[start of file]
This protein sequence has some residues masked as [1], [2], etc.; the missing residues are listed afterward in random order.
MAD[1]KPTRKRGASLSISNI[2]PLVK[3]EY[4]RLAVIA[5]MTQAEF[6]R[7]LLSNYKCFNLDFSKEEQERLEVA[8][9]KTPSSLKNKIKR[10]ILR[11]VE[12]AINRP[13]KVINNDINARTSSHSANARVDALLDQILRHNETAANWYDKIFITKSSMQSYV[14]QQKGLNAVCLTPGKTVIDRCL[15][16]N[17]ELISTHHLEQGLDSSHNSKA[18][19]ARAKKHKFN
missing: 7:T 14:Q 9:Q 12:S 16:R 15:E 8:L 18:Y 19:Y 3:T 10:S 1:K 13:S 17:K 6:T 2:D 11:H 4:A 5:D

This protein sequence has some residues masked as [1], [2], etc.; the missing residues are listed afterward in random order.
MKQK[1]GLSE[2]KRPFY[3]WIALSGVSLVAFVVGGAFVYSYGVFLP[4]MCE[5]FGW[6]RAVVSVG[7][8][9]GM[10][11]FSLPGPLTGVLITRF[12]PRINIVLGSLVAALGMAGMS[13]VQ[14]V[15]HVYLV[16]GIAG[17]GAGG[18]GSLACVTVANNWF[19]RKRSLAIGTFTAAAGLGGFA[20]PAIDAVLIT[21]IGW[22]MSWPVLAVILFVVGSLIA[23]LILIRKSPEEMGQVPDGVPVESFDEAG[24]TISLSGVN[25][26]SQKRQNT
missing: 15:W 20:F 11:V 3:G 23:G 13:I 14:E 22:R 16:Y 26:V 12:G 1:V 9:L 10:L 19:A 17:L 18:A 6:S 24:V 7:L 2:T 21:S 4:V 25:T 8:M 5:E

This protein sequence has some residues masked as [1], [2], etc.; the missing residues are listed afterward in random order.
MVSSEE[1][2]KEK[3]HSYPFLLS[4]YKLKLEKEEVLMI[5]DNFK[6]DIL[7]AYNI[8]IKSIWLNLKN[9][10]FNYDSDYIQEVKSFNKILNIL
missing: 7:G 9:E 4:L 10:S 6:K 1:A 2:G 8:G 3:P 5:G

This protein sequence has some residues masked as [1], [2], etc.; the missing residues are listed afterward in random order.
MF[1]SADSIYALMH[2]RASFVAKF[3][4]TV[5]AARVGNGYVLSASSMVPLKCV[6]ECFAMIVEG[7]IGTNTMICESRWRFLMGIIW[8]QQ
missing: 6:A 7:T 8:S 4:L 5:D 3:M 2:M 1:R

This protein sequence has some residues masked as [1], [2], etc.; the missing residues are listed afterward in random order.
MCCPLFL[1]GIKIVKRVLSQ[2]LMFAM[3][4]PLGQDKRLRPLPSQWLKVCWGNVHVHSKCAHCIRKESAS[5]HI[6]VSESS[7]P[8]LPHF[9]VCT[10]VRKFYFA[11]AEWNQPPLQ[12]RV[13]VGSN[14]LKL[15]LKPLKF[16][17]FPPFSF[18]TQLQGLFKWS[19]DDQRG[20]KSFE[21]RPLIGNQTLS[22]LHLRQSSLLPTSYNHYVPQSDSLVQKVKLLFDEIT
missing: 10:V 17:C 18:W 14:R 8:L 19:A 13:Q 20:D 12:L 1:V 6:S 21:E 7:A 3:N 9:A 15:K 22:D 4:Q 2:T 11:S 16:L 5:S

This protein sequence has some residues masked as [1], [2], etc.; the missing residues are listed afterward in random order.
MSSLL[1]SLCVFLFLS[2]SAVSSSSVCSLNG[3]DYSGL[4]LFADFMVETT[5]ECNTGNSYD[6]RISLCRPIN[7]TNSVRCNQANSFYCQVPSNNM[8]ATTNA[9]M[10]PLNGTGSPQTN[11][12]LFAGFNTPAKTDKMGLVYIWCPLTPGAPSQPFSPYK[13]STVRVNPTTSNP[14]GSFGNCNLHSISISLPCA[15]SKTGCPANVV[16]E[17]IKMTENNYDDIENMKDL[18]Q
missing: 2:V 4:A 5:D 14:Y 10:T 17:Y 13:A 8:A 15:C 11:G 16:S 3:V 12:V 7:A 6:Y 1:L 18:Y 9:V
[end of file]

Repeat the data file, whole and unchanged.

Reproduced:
This protein sequence has some residues masked as [1], [2], etc.; the missing residues are listed afterward in random order.
MAD[1]KPTRKRGASLSISNI[2]PLVK[3]EY[4]RLAVIA[5]MTQAEF[6]R[7]LLSNYKCFNLDFSKEEQERLEVA[8][9]KTPSSLKNKIKR[10]ILR[11]VE[12]AINRP[13]KVINNDINARTSSHSANARVDALLDQILRHNETAANWYDKIFITKSSMQSYV[14]QQKGLNAVCLTPGKTVIDRCL[15][16]N[17]ELISTHHLEQGLDSSHNSKA[18][19]ARAKKHKFN
missing: 7:T 14:Q 9:Q 12:S 16:R 15:E 8:L 18:Y 19:Y 3:T 10:S 1:K 13:S 17:K 6:T 2:D 11:H 4:A 5:D

This protein sequence has some residues masked as [1], [2], etc.; the missing residues are listed afterward in random order.
MKQK[1]GLSE[2]KRPFY[3]WIALSGVSLVAFVVGGAFVYSYGVFLP[4]MCE[5]FGW[6]RAVVSVG[7][8][9]GM[10][11]FSLPGPLTGVLITRF[12]PRINIVLGSLVAALGMAGMS[13]VQ[14]V[15]HVYLV[16]GIAG[17]GAGG[18]GSLACVTVANNWF[19]RKRSLAIGTFTAAAGLGGFA[20]PAIDAVLIT[21]IGW[22]MSWPVLAVILFVVGSLIA[23]LILIRKSPEEMGQVPDGVPVESFDEAG[24]TISLSGVN[25][26]SQKRQNT
missing: 15:W 20:F 11:V 3:G 23:G 13:I 14:E 22:R 16:Y 26:V 12:G 1:V 9:L 10:L 19:A 17:L 18:A 6:S 24:V 7:L 2:T 21:S 4:V 25:T 8:M 5:E

This protein sequence has some residues masked as [1], [2], etc.; the missing residues are listed afterward in random order.
MVSSEE[1][2]KEK[3]HSYPFLLS[4]YKLKLEKEEVLMI[5]DNFK[6]DIL[7]AYNI[8]IKSIWLNLKN[9][10]FNYDSDYIQEVKSFNKILNIL
missing: 7:G 9:E 4:L 10:S 6:K 1:A 2:G 8:G 3:P 5:G

This protein sequence has some residues masked as [1], [2], etc.; the missing residues are listed afterward in random order.
MF[1]SADSIYALMH[2]RASFVAKF[3][4]TV[5]AARVGNGYVLSASSMVPLKCV[6]ECFAMIVEG[7]IGTNTMICESRWRFLMGIIW[8]QQ
missing: 6:A 7:T 8:S 4:L 5:D 3:M 2:M 1:R

This protein sequence has some residues masked as [1], [2], etc.; the missing residues are listed afterward in random order.
MCCPLFL[1]GIKIVKRVLSQ[2]LMFAM[3][4]PLGQDKRLRPLPSQWLKVCWGNVHVHSKCAHCIRKESAS[5]HI[6]VSESS[7]P[8]LPHF[9]VCT[10]VRKFYFA[11]AEWNQPPLQ[12]RV[13]VGSN[14]LKL[15]LKPLKF[16][17]FPPFSF[18]TQLQGLFKWS[19]DDQRG[20]KSFE[21]RPLIGNQTLS[22]LHLRQSSLLPTSYNHYVPQSDSLVQKVKLLFDEIT
missing: 10:V 17:C 18:W 14:R 8:L 19:A 13:Q 20:D 12:L 1:V 6:S 21:E 7:A 3:N 9:A 15:K 22:D 4:Q 2:T 11:S 16:L 5:S

This protein sequence has some residues masked as [1], [2], etc.; the missing residues are listed afterward in random order.
MSSLL[1]SLCVFLFLS[2]SAVSSSSVCSLNG[3]DYSGL[4]LFADFMVETT[5]ECNTGNSYD[6]RISLCRPIN[7]TNSVRCNQANSFYCQVPSNNM[8]ATTNA[9]M[10]PLNGTGSPQTN[11][12]LFAGFNTPAKTDKMGLVYIWCPLTPGAPSQPFSPYK[13]STVRVNPTTSNP[14]GSFGNCNLHSISISLPCA[15]SKTGCPANVV[16]E[17]IKMTENNYDDIENMKDL[18]Q
missing: 2:V 4:A 5:D 14:Y 10:T 17:Y 13:A 8:A 15:C 11:G 16:S 3:V 12:V 7:A 6:Y 1:L 18:Y 9:V